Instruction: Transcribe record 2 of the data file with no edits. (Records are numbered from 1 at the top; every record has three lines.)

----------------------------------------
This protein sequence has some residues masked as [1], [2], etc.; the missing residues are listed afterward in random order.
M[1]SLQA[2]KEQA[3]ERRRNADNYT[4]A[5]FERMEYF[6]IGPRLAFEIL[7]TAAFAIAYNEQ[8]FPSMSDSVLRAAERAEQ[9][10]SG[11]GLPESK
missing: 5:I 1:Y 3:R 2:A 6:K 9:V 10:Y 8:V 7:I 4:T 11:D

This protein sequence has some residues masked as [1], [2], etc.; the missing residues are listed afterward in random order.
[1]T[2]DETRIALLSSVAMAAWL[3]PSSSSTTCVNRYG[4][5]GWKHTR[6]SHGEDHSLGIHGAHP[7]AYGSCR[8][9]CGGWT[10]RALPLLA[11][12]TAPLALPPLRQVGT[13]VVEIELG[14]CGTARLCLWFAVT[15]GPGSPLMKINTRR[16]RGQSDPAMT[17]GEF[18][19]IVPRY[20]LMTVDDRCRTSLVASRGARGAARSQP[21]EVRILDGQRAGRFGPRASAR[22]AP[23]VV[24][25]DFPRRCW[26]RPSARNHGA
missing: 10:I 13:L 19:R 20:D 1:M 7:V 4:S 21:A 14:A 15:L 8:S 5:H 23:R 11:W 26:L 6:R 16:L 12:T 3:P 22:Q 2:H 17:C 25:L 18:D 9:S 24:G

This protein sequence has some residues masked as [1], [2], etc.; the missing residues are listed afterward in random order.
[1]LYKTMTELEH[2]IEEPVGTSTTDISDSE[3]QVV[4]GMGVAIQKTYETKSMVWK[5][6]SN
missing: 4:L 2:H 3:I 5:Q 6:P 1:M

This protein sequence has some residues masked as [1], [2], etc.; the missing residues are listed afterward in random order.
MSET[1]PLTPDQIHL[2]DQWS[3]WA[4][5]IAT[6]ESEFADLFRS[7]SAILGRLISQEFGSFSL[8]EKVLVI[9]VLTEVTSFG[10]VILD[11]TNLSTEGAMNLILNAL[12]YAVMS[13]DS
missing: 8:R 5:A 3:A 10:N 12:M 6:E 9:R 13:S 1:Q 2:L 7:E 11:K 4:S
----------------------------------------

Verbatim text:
This protein sequence has some residues masked as [1], [2], etc.; the missing residues are listed afterward in random order.
[1]T[2]DETRIALLSSVAMAAWL[3]PSSSSTTCVNRYG[4][5]GWKHTR[6]SHGEDHSLGIHGAHP[7]AYGSCR[8][9]CGGWT[10]RALPLLA[11][12]TAPLALPPLRQVGT[13]VVEIELG[14]CGTARLCLWFAVT[15]GPGSPLMKINTRR[16]RGQSDPAMT[17]GEF[18][19]IVPRY[20]LMTVDDRCRTSLVASRGARGAARSQP[21]EVRILDGQRAGRFGPRASAR[22]AP[23]VV[24][25]DFPRRCW[26]RPSARNHGA
missing: 10:I 13:L 19:R 20:D 1:M 7:V 4:S 21:A 14:A 15:L 8:S 5:H 23:R 11:W 26:L 6:R 16:L 12:T 3:P 22:Q 2:H 17:C 25:L 18:D 9:S 24:G